SAN DIEGO -- Momentum is building for the possible installation of rainbow crosswalks in Hillcrest, and some community members will soon begin organizing to make it happen.
Since the City of West Hollywood installed a set of rainbow crosswalks in that city in last summer, activists in cities around the globe have wanted their own rainbow crosswalks. A set was painted on Oxford Street in Sydney, Australia in honor of the city's famed LGBT Mardi Gras celebration earlier this year, but it was removed shortly after because city officials deemed it a "traffic hazard."
The situation in Sydney launched a "DIY (do it yourself) Rainbow Crosswalks" movement that includes a popular Facebook page that includes photos of people around the world creating their own "rainbow crosswalks" out of chalk.
Martin Duvander, a Los Angeles-based artist who is credited with coming up with the concept for West Hollywood's crosswalks, told SDGLN last year that the approval of the project there was a very powerful statement.
"A gentleman at the City Council meeting told me that this intersection is a symbol of gay/lesbian rights, it was there where many demonstrations had gathered. So to be smack in the middle of it is an honor," Duvander said.
While West Hollywood's rainbow crosswalks along Santa Monica Boulevard were initially only to be installed for LGBT Pride Month in 2012, the city later decided to make them permanent, and recently celebrated the one-year anniversary of the project.
Locally, several community members have kicked around the idea of installing rainbow crosswalks in Hillcrest, but many did not know how to begin.
Benjamin Nicholls, executive director of the Hillcrest Business Association (HBA), started a discussion in a Facebook group the other day, noting that his organization is interested in leading the charge on this project. The HBA is the group that was responsible for the installation of the Hillcrest Pride Flag, and other neighborhood improvements.
Nicholls plans to write a proposal to get the project started, based on feedback he has received in the Facebook discussion, which included dozens of suggestions on where the rainbow crosswalks should be located in Hillcrest.
While a number of locations were suggested, Nicholls suggested a spot that does not have a traffic light because heavier traffic will cause additional wear on the paint - although some community members said they think there are ways to maintain the crosswalks' paint.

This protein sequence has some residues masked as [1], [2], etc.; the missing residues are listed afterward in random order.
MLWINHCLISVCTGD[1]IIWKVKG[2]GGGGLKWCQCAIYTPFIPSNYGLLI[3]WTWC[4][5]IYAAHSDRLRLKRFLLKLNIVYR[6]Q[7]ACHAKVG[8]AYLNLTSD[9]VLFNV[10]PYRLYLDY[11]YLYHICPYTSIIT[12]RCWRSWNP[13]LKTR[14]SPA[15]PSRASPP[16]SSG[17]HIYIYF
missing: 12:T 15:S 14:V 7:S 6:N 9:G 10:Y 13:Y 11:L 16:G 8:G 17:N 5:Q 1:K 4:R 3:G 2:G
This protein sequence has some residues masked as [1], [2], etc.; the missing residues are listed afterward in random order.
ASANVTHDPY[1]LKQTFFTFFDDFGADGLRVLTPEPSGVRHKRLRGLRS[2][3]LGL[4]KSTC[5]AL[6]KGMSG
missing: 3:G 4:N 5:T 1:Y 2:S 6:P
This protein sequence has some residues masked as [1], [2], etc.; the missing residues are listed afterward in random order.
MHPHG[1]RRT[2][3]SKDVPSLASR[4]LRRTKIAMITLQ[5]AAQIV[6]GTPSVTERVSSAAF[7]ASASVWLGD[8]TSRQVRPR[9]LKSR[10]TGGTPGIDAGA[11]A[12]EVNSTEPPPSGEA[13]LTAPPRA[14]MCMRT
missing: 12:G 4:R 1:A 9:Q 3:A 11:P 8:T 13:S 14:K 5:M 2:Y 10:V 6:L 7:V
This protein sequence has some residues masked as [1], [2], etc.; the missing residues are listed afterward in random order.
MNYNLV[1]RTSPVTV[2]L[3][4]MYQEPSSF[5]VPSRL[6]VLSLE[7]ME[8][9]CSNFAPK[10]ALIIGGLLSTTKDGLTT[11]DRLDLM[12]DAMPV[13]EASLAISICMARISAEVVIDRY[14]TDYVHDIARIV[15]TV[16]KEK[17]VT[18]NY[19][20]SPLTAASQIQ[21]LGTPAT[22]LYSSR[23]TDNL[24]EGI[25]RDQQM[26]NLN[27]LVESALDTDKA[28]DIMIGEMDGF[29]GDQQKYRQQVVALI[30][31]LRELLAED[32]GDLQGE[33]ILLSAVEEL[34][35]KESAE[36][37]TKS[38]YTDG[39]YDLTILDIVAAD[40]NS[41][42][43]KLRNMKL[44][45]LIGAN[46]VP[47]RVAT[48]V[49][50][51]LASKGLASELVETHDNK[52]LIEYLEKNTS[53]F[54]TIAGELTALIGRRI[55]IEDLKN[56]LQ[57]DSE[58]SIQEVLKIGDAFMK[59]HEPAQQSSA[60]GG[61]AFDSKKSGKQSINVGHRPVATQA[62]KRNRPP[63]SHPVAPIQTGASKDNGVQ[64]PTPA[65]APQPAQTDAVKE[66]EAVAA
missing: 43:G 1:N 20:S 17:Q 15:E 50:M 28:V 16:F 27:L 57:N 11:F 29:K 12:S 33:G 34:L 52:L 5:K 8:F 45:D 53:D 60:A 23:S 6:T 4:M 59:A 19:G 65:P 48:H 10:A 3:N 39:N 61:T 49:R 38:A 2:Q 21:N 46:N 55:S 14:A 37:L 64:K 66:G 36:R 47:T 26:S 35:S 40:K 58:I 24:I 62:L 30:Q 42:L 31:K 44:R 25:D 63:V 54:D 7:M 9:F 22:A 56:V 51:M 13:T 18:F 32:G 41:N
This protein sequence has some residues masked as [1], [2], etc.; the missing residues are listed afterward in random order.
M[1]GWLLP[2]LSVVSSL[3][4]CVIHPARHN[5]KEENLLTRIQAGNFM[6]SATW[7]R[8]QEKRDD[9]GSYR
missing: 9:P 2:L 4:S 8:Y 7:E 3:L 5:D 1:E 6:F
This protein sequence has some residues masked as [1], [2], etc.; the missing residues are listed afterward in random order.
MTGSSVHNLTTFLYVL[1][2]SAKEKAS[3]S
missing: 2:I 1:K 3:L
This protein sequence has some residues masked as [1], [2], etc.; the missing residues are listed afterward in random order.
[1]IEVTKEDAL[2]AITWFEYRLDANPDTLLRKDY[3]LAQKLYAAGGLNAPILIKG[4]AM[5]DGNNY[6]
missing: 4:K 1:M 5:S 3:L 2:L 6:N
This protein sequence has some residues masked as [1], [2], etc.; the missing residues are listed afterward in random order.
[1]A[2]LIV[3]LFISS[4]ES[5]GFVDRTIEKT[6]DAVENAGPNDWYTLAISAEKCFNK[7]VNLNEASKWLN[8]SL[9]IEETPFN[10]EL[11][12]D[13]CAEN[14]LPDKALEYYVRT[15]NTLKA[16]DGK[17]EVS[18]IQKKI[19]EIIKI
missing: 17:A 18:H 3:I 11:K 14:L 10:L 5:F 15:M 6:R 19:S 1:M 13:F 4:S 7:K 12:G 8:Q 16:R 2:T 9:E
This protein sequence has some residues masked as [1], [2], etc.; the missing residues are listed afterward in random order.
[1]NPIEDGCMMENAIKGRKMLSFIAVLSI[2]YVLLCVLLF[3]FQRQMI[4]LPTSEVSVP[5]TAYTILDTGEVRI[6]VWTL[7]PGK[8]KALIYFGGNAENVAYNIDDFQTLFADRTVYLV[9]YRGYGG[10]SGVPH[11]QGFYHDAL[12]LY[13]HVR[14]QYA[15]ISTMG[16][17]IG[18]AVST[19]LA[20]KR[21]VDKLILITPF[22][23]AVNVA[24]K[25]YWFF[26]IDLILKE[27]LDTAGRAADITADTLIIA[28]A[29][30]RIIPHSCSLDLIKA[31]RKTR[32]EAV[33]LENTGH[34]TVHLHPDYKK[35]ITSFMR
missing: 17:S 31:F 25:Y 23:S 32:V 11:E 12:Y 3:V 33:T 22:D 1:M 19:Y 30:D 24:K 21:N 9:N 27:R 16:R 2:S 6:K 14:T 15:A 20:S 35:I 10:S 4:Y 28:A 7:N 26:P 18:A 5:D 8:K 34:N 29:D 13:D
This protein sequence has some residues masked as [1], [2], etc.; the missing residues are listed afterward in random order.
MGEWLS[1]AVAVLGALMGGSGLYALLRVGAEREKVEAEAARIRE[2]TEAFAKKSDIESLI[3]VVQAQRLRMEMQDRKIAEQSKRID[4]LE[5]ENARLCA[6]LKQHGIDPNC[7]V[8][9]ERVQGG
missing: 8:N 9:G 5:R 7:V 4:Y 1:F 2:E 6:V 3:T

Locations suggested include Harvey Milk and Normal Street; Fifth and University avenues; Normal Street at University; Third and Robinson; and Third and University.
Brett Serwalt, owner of Obelisk Mercantile, said he would love to see lots of rainbow crosswalks throughout the neighborhood.
"Like a dog marking territory, I vote for one at every entry point into Hillcrest," wrote Serwalt.
Bruce Gaia-Love said he wants to see the crossings painted on a high visibility intersection.
"There has to be a way to coat it for protection, be able to repaint it on occasion, or something," Gaia-Love wrote. "I hate when great ideas and visions get shoved to side streets out of sight."
Nicholls says he will present his proposal to the HBA's Beautification Committee at an upcoming meeting, and get additional feedback from the group. He hopes to submit the idea to the HBA board of directors at the November meeting, and if approved, submit the idea to the City of San Diego to approve the project.
The project timing could vary depending on decisions made by the HBA board, the City of San Diego, and other permitting agencies. Regardless, Nicholls and his group are committed to making the project happen and look forward to hearing from the community.
"It would be beautiful," said new Hillcrest resident Bryan Garcia. "I just moved here and it already is incredible to be able to see the giant rainbow flag every day. It would make me so proud to be able to walk across the street on a rainbow path. It's like saying 'everyone is welcome here.'"
To voice your opinion on the rainbow sidewalks for Hillcrest, contact Nicholls or the HBA by clicking HERE.